First Acts: Obama Launches New Direction for US


The first official acts of President Barack Obama highlight the 180-degree from Bush policies and philosophy his administration has already begun to take.

On his first day, Obama consulted with top military leaders and advisors how to begin the process of withdrawal from Iraq. He intervened in the Middle East conflict to bring the sides together, re-open talks, and emphasized his goal for a permanent settlement. He also named George Mitchell, well-known for his role in conflict resolution in Northern Ireland, as special Middle East envoy.

On day one, Obama ordered a delay in the military trials of Guantanamo detainees, and the following day ordered the closure of the prison camps there within one year.

In terms of ideas, Obama dismissed the ultra-right ideology of free-market fundamentalism and the strangling of the government. In his inaugural he said the judge of a good government would be based on how well it helps working families live better lives. Rejecting Bush's 'ownership society' with its narrow corporate interests, Obama celebrated working families as the backbone of the nation and emphasized that his economic policy should include careful oversight, efficiency and benefits for all.

He set a new tone in foreign policy. After a two-year campaign in which he called for increasing military action in Afghanistan, Obama pledged to 'seek a hard-won peace' there, creating an opening for peace activists to agitate around.

He reached out to all governments openly, and told hostile governments that if they would 'unclench their fist,' he would extend an open hand.

Another somewhat overlooked action Obama took immediately as presidential power transferred to him was his proclamation of a national day of renewal and reconciliation for Jan. 20th. After eight years under a president who sought to divide Americans by race and nationality, religion and sexual orientation and on the basis of personal loyalty to him and who defined patriotism as consumerism, Obama's proclamation established the basis for a new philosophy of service, sacrifice and reconciliation.

'On this Inauguration Day,' President Obama wrote, 'we are reminded that we are heirs to over two centuries of American democracy, and that this legacy is not simply a birthright – it is a glorious burden. Now it falls to us to come together as a people to carry it forward once more.'

On his second day as president, Obama also ordered a new openness in government that reversed Bush administration policy that resisted allowing the people to really understand what it was doing.

Up to his last day in office, Bush fought legal challenges that demanded his administration turn over its electronic records to the National Archives and Records Administration which by law oversees safe-keeping of presidential records for historical purposes. In addition, Bush long ago ordered various agencies and departments to as much as possible to block legitimate requests for access to declassified material through the Freedom of Information Act (FOIA).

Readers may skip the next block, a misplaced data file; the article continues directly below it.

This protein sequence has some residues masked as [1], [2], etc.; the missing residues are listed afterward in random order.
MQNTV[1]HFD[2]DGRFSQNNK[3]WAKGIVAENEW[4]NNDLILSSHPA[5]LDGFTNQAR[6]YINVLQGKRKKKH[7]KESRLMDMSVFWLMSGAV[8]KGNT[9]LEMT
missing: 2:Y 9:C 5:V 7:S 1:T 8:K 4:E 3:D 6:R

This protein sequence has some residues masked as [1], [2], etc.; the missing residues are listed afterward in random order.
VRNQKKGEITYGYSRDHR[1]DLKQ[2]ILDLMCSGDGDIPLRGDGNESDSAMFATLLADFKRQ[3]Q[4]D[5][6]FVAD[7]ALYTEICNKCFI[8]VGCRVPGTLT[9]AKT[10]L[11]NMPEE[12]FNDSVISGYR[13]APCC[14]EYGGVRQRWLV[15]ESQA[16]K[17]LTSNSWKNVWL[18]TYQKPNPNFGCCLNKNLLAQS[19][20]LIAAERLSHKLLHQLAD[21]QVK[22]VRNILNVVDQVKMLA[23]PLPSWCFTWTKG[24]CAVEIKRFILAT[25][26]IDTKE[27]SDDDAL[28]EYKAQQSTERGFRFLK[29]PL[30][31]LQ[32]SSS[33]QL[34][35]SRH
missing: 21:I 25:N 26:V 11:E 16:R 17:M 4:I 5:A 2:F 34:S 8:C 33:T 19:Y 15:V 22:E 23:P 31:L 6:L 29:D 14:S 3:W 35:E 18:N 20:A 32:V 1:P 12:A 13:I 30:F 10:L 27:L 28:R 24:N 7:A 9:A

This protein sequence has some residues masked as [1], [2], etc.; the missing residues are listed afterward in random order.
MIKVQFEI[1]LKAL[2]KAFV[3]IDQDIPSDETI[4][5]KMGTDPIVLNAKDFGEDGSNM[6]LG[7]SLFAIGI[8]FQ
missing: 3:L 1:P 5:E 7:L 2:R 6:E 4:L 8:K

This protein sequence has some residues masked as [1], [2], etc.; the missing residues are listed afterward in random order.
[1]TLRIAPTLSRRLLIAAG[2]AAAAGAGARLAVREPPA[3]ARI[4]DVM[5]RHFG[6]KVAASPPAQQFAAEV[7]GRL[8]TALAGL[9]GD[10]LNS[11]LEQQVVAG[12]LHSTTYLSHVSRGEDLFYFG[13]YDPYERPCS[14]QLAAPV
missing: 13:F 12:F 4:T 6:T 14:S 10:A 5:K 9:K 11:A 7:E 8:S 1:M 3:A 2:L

Within 36 hours of the termination of Bush's presidency, Obama ordered that 'every agency and department should know that this administration stands on the side not of those who seek to withhold information, but those who seek to make it known.'

The order put forward the 'a presumption of disclosure for government records and a hostility to the use of secrecy laws to cover up embarrassing information.' Specifically, the memorandum to federal departments and agencies created new guidelines in order 'to improve information dissemination to the public.'

Obama's order also specifically ruled out any claim of executive privilege by any former vice president in keeping their records out of the public scrutiny, a reference to former Vice President Dick Cheney's claim that his proclivity for secrecy and silence was covered by that vague concept.

In issuing the order, Obama said, '[o]penness will strengthen our democracy and promote efficiency and effectiveness in Government.'

In a press statement, National Security Archive director Tom Blanton praised the move toward openness, saying, 'President Obama has reversed two of the most dramatic secrecy moves of the Bush initiatives, one that told agencies to withhold whatever they could under FOIA and the other that gave presidential heirs and vice presidents the power to withhold presidential records indefinitely.'

The National Security Archive is a research organization that regularly publishes declassified government documents and uses laws like the Freedom of Information Act.

It is too early to judge the Obama presidency, obviously, though some commentators began to do so on November 5th. What seems clear is that Obama has sought to emphasize the major themes of his campaign: peace, unity, reconciliation, and openness. Such a fresh breath of democratic air is only beginning to fill the collective lungs.